English law allows actions for libel to be brought in the High Court for any published statements alleged to defame a named or identifiable individual or individuals . . . in a manner that causes . . . a reasonable person to think worse of them.

A party accused of libel can argue that the statement is true, and that’s an allowable defense. However, in the UK, a private individual must only prove negligence (not using due care) to collect compensatory damages. More importantly, an offer of amends is a barrier to litigation in the UK, meaning that retracting the paper ends the legal threat.

Scientists in the UK have complained about these libel laws for years, with Richard Dawkins saying that scientists in the UK have been operating in an environment of “fear and uncertainty.”

Libel laws in the UK have been so out of keeping with those in the rest of the Western world that in 2010 President Obama signed a law making UK libel judgments unenforceable in the United States. Change comes slowly, but it’s encouraging to note that UK libel laws were changed effective 1 January 2014. These changes make it necessary for plaintiffs to demonstrate serious harm before launching libel suits.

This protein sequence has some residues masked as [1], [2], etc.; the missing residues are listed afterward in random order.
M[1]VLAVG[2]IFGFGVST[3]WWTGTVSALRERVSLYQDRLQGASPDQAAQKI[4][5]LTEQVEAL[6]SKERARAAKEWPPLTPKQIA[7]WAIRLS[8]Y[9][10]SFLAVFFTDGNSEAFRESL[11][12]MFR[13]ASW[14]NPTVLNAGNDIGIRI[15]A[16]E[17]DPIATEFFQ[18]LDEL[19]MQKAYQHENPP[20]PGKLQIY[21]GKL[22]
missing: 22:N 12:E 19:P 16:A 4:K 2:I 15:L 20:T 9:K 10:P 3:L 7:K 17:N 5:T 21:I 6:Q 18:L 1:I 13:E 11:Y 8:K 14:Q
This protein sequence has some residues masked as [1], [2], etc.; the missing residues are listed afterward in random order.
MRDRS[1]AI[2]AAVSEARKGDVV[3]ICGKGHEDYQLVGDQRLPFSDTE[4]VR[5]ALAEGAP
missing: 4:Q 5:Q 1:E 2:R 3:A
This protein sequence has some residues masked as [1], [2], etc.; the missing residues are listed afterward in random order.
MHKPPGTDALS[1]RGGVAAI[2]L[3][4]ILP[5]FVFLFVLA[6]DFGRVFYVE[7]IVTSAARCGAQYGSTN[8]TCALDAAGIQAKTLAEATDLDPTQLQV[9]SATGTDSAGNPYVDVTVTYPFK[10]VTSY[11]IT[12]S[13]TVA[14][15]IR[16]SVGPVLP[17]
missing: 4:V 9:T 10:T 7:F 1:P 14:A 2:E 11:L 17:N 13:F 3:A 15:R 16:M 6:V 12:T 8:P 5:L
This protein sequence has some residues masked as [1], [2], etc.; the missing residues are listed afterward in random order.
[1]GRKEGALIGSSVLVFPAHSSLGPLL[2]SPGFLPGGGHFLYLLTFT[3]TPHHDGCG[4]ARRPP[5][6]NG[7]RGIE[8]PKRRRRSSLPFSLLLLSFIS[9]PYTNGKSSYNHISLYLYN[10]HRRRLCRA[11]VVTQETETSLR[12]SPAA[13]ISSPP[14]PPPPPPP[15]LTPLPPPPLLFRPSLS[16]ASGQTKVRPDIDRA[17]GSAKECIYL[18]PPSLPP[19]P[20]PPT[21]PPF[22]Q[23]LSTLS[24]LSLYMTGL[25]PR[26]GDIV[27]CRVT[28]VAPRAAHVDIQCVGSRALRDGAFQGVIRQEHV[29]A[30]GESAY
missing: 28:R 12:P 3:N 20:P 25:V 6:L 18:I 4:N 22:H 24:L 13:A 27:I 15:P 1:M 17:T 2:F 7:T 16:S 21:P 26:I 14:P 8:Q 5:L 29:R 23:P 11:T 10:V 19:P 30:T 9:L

One concern with the paper was that many of the comments analyzed in the paper came from public social media and blog sites. Hence, through a bit of assiduous online searching, the identities of those making the statements might be discovered. Did this amount to negligence, one of the levers applicable in British defamation laws when the paper was published? It’s not definite, but it casts the phrase “not sufficiently protect the rights of the studied subjects” in a brighter light, leading me to believe that this may have been the basis for the legal recommendation to retract the paper.

In other words, analyzing social media could lead to libel under pre-2014 UK libel laws, especially if you quote anyone.

But since the paper in question here was published many months before this change, the old laws applied, complete with their chilling effects.

How Frontiers looks in all this is not good, which is a shame. Skittishness and an unwillingness to defend academic freedom and your own editorial process is not commendable publisher behavior in my book. Publishers carry insurance for these kinds of situations. And there are other ways to deal with legal threats, as this tiny little blog showed last year when we were threatened with legal action over a blog post. While it took us a couple of days to sort it out, SSP stood behind the blog posts, reinstated them, and moved on. And, these were blog posts, not scholarly research papers that underwent peer review.